Hunt for the Jews
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Hunt for the Jews : Betrayal and Murder in German-Occupied Poland

4.02 (121 ratings by Goodreads)
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Description

Judenjagd, hunt for the Jews, was the German term for the organized searches for Jews who, having survived ghetto liquidations and deportations to death camps in Poland in 1942, attempted to hide "on the Aryan side." Jan Grabowski's penetrating microhistory tells the story of the Judenjagd in Dabrowa Tarnowska, a rural county in southeastern Poland, where the majority of the Jews in hiding perished as a consequence of betrayal by their Polish neighbors. Drawing on materials from Polish, Jewish, and German sources created during and after the war, Grabowski documents the involvement of the local Polish population in the process of detecting and killing the Jews who sought their aid. Through detailed reconstruction of events, this close-up account of the fates of individual Jews casts a bright light on a little-known aspect of the Holocaust in Poland.
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Product details

  • Hardback | 320 pages
  • 152 x 229 x 30.48mm | 567g
  • Bloomington, IN, United States
  • English
  • 1 map, 21 b&w illus.
  • 0253010748
  • 9780253010742
  • 282,825

Table of contents

Acknowledgments
List of Abbreviations
Introduction
1. Dabrowa Tarnowska
2. Jews and Poles in Dabrowa Tarnowska Before 1939
3. First Years of Occupation
4. The Destruction of Dabrowa Tarnowska
5. Judenjagd - Hunt for the Jews
6. Rural Society and the Jews in Hiding
7. In the Dulcza Forest
8. The German Police
9. The Polish "Blue" Police
10. Baudienst
11. Last Months of War
12. Different Kinds of Help
13. The Righteous
Conclusion
Documents & Tables
Bibliography
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Review quote

...[A] grim, compelling work of research...The author followed the fates of 337 Jews who tried to survive in the county, of which 51 managed to hide until liberation, while 286 died between 1942 and 1945. Grabowski breaks down each group with meticulous research. * Kirkus Reviews * Eschewing facile generalizations about latent or active anti-Semitism, Grabowski considers the motivations of both those who aided Jews and those who attacked them...Grabowski's highly detailed reconstruction challenges the conventional wisdom of dividing the population into victims, perpetrators, and bystanders...Recommended for all serious Holocaust collections. * Library Journal * This important, often disturbing, exploration of how genocides happen is on par with works from Hannah Arendt and Gitta Sereny and is enriched by the author's clear compassion for those who were compromised or lost. * ForeWord Reviews * Now, in path-breaking research, Jan Grabowski . . . reveals what happened to those Jews who tried to hide in rural Poland after the Nazis violently emptied the ghettos. * Maclean's * Here is an absolutely essential addition to any Holocaust library or a read for anyone interested in Polish-Jewish relations. * AJL Reviews * One concludes from Grabowski's important study that without the often unforced, and sometimes enthusiastic, support of non-German volunteers and helpers, the Germans would not have succeeded as completely as they did during the Holocaust. . . . Recommended. * Choice * This book is a significant contribution to the scholarly and public debate on Polish-Jewish relations during the Holocaust. . . . All in all, Hunt for the Jews should become required reading for scholars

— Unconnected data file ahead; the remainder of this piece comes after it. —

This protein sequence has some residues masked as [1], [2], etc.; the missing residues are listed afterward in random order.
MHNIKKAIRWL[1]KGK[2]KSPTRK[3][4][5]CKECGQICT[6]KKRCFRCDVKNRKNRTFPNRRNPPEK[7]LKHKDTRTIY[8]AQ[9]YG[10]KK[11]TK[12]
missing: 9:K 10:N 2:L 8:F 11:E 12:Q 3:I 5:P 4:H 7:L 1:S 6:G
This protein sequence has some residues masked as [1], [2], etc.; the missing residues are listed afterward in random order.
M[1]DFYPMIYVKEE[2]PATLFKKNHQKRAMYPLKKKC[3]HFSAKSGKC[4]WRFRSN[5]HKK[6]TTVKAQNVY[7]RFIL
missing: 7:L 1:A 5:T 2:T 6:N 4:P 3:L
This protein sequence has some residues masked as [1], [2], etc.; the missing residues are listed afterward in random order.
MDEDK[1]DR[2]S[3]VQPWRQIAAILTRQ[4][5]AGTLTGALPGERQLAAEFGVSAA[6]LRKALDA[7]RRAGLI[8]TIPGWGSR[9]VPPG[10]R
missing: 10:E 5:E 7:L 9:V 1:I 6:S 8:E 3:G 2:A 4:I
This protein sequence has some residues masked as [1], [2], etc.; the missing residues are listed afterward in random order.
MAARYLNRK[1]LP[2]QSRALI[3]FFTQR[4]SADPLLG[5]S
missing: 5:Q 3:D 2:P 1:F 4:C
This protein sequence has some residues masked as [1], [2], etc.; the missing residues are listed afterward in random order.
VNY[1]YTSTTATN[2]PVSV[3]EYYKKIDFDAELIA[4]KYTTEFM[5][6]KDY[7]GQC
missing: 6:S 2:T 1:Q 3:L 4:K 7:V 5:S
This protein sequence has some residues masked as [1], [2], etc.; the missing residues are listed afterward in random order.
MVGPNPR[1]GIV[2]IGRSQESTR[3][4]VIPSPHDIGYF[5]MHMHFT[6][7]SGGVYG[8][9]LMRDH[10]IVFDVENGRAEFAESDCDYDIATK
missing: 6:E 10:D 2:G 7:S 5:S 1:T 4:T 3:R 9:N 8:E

and students of Polish-Jewish relations. * Slavic Review * Grabowski has amassed an admirable amount of original research and presented to the reader a study that explains much about the mechanisms of destruction and how the Germans used local Poles in the Nazi extermination campaign against the Jews. Hunt for the Jews is one of a growing number of studies coming out of Poland that are puncturing the myth of Polish innocence during the Holocaust. * Journal of Modern History * Grabowski offers incredible insight into how Poles in rural Poland reacted to and, not infrequently, were complicit with, the German practice of genocide. Grabowski also, implicitly, challenges us to confront our own myths and to rethink how we narrate British (and American) history of responding to the Holocaust. * European History Quarterly * Hunt for the Jews is a must-read for all those interested in Polish-Jewish relations and Holocaust studies. * American Historical Review *
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About Jan Grabowski

Jan Grabowski is Professor of History at the University of Ottawa and a founding member of the Polish Center for Holocaust Research. He is author (with Barbara Engelking) of The Contour of a Landscape: Rural Poland and the Extermination of the Jews, 1942-1945 (in Polish).72
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Rating details

121 ratings
4.02 out of 5 stars
5 36% (43)
4 42% (51)
3 14% (17)
2 6% (7)
1 2% (3)
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